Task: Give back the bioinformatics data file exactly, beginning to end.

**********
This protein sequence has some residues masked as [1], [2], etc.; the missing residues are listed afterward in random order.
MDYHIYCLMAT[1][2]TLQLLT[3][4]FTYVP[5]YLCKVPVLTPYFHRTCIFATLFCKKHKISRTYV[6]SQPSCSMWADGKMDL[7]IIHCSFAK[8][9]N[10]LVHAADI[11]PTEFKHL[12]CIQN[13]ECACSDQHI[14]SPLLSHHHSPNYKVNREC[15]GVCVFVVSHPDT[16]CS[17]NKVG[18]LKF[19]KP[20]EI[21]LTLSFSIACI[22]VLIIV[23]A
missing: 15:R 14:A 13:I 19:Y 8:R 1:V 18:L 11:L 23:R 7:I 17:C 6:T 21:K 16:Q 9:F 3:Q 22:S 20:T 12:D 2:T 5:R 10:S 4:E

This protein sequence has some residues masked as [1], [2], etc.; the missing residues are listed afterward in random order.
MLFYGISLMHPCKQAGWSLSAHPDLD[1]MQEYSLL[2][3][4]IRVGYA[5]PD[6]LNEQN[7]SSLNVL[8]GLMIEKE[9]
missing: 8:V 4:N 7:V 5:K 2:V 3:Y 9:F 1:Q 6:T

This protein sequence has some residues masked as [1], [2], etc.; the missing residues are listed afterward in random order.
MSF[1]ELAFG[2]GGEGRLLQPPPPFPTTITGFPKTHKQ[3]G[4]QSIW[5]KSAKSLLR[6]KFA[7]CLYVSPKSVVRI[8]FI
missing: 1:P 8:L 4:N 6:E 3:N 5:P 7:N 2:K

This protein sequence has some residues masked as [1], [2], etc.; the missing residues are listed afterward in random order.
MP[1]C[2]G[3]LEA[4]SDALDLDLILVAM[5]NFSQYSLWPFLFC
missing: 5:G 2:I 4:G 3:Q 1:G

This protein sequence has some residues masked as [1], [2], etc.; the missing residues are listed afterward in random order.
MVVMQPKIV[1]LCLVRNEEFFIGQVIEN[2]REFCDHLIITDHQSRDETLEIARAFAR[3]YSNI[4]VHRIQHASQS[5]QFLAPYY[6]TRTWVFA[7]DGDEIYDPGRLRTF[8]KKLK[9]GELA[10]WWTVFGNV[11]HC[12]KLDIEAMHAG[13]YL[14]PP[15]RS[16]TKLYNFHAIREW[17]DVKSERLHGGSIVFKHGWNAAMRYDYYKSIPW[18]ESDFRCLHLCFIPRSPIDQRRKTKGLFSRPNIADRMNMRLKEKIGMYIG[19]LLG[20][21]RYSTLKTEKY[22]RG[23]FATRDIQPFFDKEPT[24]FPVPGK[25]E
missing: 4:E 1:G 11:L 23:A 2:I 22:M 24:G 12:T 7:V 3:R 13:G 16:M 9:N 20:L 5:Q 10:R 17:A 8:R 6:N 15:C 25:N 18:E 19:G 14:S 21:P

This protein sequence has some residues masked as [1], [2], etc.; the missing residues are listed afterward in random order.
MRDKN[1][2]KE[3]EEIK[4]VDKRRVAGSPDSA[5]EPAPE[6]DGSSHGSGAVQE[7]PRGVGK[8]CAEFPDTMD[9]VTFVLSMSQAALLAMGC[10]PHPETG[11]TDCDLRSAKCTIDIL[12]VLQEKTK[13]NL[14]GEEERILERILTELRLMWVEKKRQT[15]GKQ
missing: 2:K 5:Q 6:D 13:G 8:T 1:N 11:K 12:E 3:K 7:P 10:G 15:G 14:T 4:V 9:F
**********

This protein sequence has some residues masked as [1], [2], etc.; the missing residues are listed afterward in random order.
MDYHIYCLMAT[1][2]TLQLLT[3][4]FTYVP[5]YLCKVPVLTPYFHRTCIFATLFCKKHKISRTYV[6]SQPSCSMWADGKMDL[7]IIHCSFAK[8][9]N[10]LVHAADI[11]PTEFKHL[12]CIQN[13]ECACSDQHI[14]SPLLSHHHSPNYKVNREC[15]GVCVFVVSHPDT[16]CS[17]NKVG[18]LKF[19]KP[20]EI[21]LTLSFSIACI[22]VLIIV[23]A
missing: 15:R 14:A 13:I 19:Y 8:R 1:V 18:L 11:L 23:R 7:I 17:C 6:T 21:K 16:Q 9:F 3:Q 22:S 20:T 12:D 2:T 5:R 10:S 4:E

This protein sequence has some residues masked as [1], [2], etc.; the missing residues are listed afterward in random order.
MLFYGISLMHPCKQAGWSLSAHPDLD[1]MQEYSLL[2][3][4]IRVGYA[5]PD[6]LNEQN[7]SSLNVL[8]GLMIEKE[9]
missing: 8:V 4:N 7:V 5:K 2:V 3:Y 9:F 1:Q 6:T

This protein sequence has some residues masked as [1], [2], etc.; the missing residues are listed afterward in random order.
MSF[1]ELAFG[2]GGEGRLLQPPPPFPTTITGFPKTHKQ[3]G[4]QSIW[5]KSAKSLLR[6]KFA[7]CLYVSPKSVVRI[8]FI
missing: 1:P 8:L 4:N 6:E 3:N 5:P 7:N 2:K

This protein sequence has some residues masked as [1], [2], etc.; the missing residues are listed afterward in random order.
MP[1]C[2]G[3]LEA[4]SDALDLDLILVAM[5]NFSQYSLWPFLFC
missing: 5:G 2:I 4:G 3:Q 1:G

This protein sequence has some residues masked as [1], [2], etc.; the missing residues are listed afterward in random order.
MVVMQPKIV[1]LCLVRNEEFFIGQVIEN[2]REFCDHLIITDHQSRDETLEIARAFAR[3]YSNI[4]VHRIQHASQS[5]QFLAPYY[6]TRTWVFA[7]DGDEIYDPGRLRTF[8]KKLK[9]GELA[10]WWTVFGNV[11]HC[12]KLDIEAMHAG[13]YL[14]PP[15]RS[16]TKLYNFHAIREW[17]DVKSERLHGGSIVFKHGWNAAMRYDYYKSIPW[18]ESDFRCLHLCFIPRSPIDQRRKTKGLFSRPNIADRMNMRLKEKIGMYIG[19]LLG[20][21]RYSTLKTEKY[22]RG[23]FATRDIQPFFDKEPT[24]FPVPGK[25]E
missing: 4:E 1:G 11:L 23:A 2:I 22:M 24:G 12:T 7:V 3:R 13:G 16:M 9:N 20:L 5:Q 10:R 17:A 8:R 6:N 15:C 25:N 18:E 19:G 14:S 21:P

This protein sequence has some residues masked as [1], [2], etc.; the missing residues are listed afterward in random order.
MRDKN[1][2]KE[3]EEIK[4]VDKRRVAGSPDSA[5]EPAPE[6]DGSSHGSGAVQE[7]PRGVGK[8]CAEFPDTMD[9]VTFVLSMSQAALLAMGC[10]PHPETG[11]TDCDLRSAKCTIDIL[12]VLQEKTK[13]NL[14]GEEERILERILTELRLMWVEKKRQT[15]GKQ
missing: 2:K 5:Q 6:D 13:G 8:T 1:N 11:K 12:E 3:K 7:P 10:G 15:G 14:T 4:V 9:F